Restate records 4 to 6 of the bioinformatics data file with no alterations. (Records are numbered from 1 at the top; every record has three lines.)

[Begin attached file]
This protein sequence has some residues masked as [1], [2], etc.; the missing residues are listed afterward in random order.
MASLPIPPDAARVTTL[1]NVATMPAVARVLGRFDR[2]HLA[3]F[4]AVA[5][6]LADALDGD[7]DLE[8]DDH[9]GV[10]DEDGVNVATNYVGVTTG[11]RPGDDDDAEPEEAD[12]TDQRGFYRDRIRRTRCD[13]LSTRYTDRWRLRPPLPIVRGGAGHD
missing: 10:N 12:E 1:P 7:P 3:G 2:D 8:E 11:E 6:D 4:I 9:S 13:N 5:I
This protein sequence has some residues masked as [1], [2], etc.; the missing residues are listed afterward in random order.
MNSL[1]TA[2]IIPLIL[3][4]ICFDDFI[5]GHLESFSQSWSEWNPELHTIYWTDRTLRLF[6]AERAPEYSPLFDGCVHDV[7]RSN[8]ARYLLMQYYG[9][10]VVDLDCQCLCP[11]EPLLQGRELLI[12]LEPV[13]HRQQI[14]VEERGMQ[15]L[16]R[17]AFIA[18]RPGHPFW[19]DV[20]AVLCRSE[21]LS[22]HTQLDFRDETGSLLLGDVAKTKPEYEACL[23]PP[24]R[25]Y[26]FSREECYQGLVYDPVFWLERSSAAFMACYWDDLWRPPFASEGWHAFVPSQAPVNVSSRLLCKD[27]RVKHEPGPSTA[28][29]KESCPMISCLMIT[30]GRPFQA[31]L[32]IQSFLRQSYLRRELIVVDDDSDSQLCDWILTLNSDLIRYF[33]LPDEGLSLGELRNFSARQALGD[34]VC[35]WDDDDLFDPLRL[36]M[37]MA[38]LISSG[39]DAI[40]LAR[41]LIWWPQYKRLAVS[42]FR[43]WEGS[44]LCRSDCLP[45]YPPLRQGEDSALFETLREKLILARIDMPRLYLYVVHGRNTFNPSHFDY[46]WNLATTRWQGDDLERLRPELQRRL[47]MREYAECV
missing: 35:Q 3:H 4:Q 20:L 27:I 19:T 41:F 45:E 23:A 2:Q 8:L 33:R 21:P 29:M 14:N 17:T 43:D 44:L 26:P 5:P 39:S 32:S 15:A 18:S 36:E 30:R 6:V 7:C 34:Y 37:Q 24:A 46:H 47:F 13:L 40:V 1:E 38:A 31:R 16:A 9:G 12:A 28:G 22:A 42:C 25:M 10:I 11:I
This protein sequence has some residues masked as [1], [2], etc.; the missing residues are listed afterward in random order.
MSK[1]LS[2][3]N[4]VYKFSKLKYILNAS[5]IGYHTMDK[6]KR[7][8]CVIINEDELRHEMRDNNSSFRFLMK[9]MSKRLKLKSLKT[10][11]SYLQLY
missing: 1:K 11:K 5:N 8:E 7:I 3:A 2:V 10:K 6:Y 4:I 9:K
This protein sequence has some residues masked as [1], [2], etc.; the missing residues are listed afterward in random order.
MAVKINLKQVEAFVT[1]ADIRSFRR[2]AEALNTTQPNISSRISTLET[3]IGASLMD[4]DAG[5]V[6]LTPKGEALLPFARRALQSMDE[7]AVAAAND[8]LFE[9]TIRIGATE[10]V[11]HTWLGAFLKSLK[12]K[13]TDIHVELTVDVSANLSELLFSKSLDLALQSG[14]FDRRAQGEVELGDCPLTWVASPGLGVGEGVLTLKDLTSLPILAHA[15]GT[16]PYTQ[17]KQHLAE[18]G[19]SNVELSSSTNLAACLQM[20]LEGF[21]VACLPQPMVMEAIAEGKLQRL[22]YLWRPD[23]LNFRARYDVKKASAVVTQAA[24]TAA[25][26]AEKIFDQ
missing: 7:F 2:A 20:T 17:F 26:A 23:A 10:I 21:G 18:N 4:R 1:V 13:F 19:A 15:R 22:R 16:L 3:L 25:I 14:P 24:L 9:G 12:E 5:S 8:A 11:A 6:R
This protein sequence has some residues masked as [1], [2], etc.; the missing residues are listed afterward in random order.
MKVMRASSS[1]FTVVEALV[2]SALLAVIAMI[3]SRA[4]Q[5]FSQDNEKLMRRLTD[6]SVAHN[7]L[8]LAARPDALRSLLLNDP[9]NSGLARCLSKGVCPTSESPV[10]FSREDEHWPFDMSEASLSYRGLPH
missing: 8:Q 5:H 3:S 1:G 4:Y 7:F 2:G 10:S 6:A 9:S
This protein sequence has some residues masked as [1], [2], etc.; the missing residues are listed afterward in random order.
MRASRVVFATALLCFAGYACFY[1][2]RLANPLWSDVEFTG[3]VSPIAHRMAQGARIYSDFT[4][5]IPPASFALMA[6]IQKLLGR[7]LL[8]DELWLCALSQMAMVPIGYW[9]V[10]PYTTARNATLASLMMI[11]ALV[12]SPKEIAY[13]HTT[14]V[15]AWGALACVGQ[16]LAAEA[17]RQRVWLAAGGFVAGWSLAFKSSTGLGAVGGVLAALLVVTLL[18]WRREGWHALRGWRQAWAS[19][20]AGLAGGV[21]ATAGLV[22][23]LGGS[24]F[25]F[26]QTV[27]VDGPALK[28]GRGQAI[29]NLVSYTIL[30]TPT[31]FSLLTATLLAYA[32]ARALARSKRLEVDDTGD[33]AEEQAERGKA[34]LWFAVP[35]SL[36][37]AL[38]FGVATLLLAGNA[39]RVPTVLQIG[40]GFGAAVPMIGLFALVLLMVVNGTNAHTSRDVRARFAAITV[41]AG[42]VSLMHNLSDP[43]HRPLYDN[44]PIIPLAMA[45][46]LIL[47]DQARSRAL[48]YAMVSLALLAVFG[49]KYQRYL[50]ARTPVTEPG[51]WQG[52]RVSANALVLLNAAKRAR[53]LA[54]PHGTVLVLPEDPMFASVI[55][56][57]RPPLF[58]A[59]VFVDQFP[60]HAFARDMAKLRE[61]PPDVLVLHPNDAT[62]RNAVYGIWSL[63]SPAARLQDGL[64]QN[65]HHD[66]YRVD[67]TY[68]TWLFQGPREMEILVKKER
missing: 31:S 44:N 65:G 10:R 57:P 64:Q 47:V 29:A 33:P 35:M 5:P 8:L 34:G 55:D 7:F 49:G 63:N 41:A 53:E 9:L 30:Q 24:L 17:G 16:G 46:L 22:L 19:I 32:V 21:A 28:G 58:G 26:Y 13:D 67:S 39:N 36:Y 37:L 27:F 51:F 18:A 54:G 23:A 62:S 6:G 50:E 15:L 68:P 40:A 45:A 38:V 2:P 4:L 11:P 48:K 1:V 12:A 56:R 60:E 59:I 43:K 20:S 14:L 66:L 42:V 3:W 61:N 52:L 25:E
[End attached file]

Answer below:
This protein sequence has some residues masked as [1], [2], etc.; the missing residues are listed afterward in random order.
MAVKINLKQVEAFVT[1]ADIRSFRR[2]AEALNTTQPNISSRISTLET[3]IGASLMD[4]DAG[5]V[6]LTPKGEALLPFARRALQSMDE[7]AVAAAND[8]LFE[9]TIRIGATE[10]V[11]HTWLGAFLKSLK[12]K[13]TDIHVELTVDVSANLSELLFSKSLDLALQSG[14]FDRRAQGEVELGDCPLTWVASPGLGVGEGVLTLKDLTSLPILAHA[15]GT[16]PYTQ[17]KQHLAE[18]G[19]SNVELSSSTNLAACLQM[20]LEGF[21]VACLPQPMVMEAIAEGKLQRL[22]YLWRPD[23]LNFRARYDVKKASAVVTQAA[24]TAA[25][26]AEKIFDQ
missing: 7:F 2:A 20:T 17:F 26:A 23:A 10:I 21:G 18:N 4:R 1:V 13:F 19:A 15:R 22:R 16:L 3:L 25:I 14:P 24:L 9:G 12:E 5:S 8:A 11:A 6:R
This protein sequence has some residues masked as [1], [2], etc.; the missing residues are listed afterward in random order.
MKVMRASSS[1]FTVVEALV[2]SALLAVIAMI[3]SRA[4]Q[5]FSQDNEKLMRRLTD[6]SVAHN[7]L[8]LAARPDALRSLLLNDP[9]NSGLARCLSKGVCPTSESPV[10]FSREDEHWPFDMSEASLSYRGLPH
missing: 8:Q 5:H 3:S 1:G 4:Y 7:F 2:G 10:S 6:A 9:S
This protein sequence has some residues masked as [1], [2], etc.; the missing residues are listed afterward in random order.
MRASRVVFATALLCFAGYACFY[1][2]RLANPLWSDVEFTG[3]VSPIAHRMAQGARIYSDFT[4][5]IPPASFALMA[6]IQKLLGR[7]LL[8]DELWLCALSQMAMVPIGYW[9]V[10]PYTTARNATLASLMMI[11]ALV[12]SPKEIAY[13]HTT[14]V[15]AWGALACVGQ[16]LAAEA[17]RQRVWLAAGGFVAGWSLAFKSSTGLGAVGGVLAALLVVTLL[18]WRREGWHALRGWRQAWAS[19][20]AGLAGGV[21]ATAGLV[22][23]LGGS[24]F[25]F[26]QTV[27]VDGPALK[28]GRGQAI[29]NLVSYTIL[30]TPT[31]FSLLTATLLAYA[32]ARALARSKRLEVDDTGD[33]AEEQAERGKA[34]LWFAVP[35]SL[36][37]AL[38]FGVATLLLAGNA[39]RVPTVLQIG[40]GFGAAVPMIGLFALVLLMVVNGTNAHTSRDVRARFAAITV[41]AG[42]VSLMHNLSDP[43]HRPLYDN[44]PIIPLAMA[45][46]LIL[47]DQARSRAL[48]YAMVSLALLAVFG[49]KYQRYL[50]ARTPVTEPG[51]WQG[52]RVSANALVLLNAAKRAR[53]LA[54]PHGTVLVLPEDPMFASVI[55][56][57]RPPLF[58]A[59]VFVDQFP[60]HAFARDMAKLRE[61]PPDVLVLHPNDAT[62]RNAVYGIWSL[63]SPAARLQDGL[64]QN[65]HHD[66]YRVD[67]TY[68]TWLFQGPREMEILVKKER
missing: 31:S 44:N 65:G 10:R 57:P 64:Q 47:V 29:A 33:P 35:M 5:P 8:L 34:G 55:D 7:F 49:G 63:N 41:A 53:E 9:L 30:Q 24:L 17:G 16:G 46:L 22:L 19:I 32:V 21:A 28:G 58:G 26:Y 13:D 67:S 39:N 36:Y 37:L 27:F 51:F 18:A 54:G 23:A 62:S 6:G 50:E 15:L 68:P 40:A 45:A 38:V 2:P 4:L 11:P 48:K 1:V 12:A 56:R 60:E 59:I 43:K 20:S 14:L 66:L 42:V 3:W 61:N 52:L 25:E